• Brandon Guyer – .200/.250/.333
  • Michael Brantley – .190/.261/.190
  • Lonnie Chisenhall – .100/.100/.300
  • Abraham Almonte – .000/.063/.000

While Michael Brantley is safe, Guyer is nothing more than a platoon player and the other two could easily cede AB (the Indians have promoted Yandy Diaz to help boost the production).  Zimmer could definitely help to provide a spark, though he does face strikeout issues (29.5% at Triple-A).  Still he’s producing extra base hits (14 total) and stealing bases (6-for-9), showing just what he’s capable of.


3) Austin Meadows – Pittsburgh Pirates – Outfielder (9)
Pirates’ centerfielders are hitting just .222 on the season, and while the team has held out promoting Meadows it soon may not have much of a choice.  Of course that would be easier if he was actually producing at the plate himself, as he’s hitting .192 with 1 HR and 3 SB on the season.  It’s easy to imagine him picking up the pace, considering the underlying numbers:

  • Strikeout Rate – 19.4%
  • Line Drive Rate – 22.8%
  • BABIP – .231

So he’s not striking out a ton and is suffering from poor luck…  Considering the need and Meadows’ defensive ability, it isn’t going to take much for him to earn a promotion.  With a hot streak likely coming, be prepared.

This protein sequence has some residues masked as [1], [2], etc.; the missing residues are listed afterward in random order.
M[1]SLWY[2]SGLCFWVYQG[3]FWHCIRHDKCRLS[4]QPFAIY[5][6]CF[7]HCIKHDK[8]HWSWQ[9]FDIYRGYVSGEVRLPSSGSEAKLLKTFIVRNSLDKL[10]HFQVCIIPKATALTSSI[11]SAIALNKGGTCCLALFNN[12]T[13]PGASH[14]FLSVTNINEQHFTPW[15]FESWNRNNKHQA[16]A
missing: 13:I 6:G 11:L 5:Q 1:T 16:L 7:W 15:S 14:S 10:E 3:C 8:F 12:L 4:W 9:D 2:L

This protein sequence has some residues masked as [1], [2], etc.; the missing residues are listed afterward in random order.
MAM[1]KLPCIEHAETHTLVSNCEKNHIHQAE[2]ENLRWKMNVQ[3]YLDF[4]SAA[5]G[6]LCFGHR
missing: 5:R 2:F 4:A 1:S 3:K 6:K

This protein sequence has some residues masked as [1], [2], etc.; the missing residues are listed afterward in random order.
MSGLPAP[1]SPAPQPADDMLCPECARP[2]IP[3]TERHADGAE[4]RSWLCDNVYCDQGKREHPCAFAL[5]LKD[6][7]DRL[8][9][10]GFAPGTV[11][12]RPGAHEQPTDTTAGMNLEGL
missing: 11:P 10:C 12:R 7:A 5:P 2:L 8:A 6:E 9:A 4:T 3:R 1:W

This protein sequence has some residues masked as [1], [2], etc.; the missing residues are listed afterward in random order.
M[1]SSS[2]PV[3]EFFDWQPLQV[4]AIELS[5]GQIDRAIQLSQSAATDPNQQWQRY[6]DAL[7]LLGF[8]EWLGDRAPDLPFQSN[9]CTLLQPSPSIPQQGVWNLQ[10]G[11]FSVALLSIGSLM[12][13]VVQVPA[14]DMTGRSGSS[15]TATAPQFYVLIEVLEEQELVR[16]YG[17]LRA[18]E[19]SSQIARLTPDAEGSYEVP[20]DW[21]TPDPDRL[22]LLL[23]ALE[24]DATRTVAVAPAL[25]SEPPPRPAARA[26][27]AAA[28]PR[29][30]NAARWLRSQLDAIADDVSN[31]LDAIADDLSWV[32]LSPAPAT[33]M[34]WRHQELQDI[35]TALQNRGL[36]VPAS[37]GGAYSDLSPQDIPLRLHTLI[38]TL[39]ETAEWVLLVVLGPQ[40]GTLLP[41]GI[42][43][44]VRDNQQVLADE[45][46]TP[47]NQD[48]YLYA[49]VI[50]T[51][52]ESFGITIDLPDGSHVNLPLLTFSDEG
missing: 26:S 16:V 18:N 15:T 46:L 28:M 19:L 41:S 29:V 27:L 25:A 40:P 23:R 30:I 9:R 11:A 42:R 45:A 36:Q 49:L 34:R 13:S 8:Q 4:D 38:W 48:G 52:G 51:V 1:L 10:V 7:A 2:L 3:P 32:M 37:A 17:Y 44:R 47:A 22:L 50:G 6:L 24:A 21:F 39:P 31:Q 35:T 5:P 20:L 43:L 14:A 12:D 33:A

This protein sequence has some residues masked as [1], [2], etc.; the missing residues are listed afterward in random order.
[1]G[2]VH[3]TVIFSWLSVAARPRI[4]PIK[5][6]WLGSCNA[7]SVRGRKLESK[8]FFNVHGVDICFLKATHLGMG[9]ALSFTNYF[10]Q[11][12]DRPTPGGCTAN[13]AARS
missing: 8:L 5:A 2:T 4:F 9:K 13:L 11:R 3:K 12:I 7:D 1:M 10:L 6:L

4) Derek Fisher – Houston Astros – Outfielder (6)
You can easily argue that Norichika Aoki doesn’t belong in the outfield mix, as he’s seen his numbers steadily regress since a good start.  While Fisher does have strikeout concerns, he’s showing that he can produce regardless.  Entering play on Monday he was the owner of a 12-game hitting streak, going 23-56 with 3 HR, 9 RBI, 8 R and 1 SB.  Obviously he’s not quite that good, considering his .402 BABIP, his 24.1% strikeout rate is actually reasonable.  He also now has 251 PA at Triple-A over the past two season, hitting .310 with 11 HR (as well as 17 doubles) and 8 SB.  There’s no questioning his potential and there also appears to be an opportunity.  It’s just a matter of when the Astros decide to make a change, which should come before long.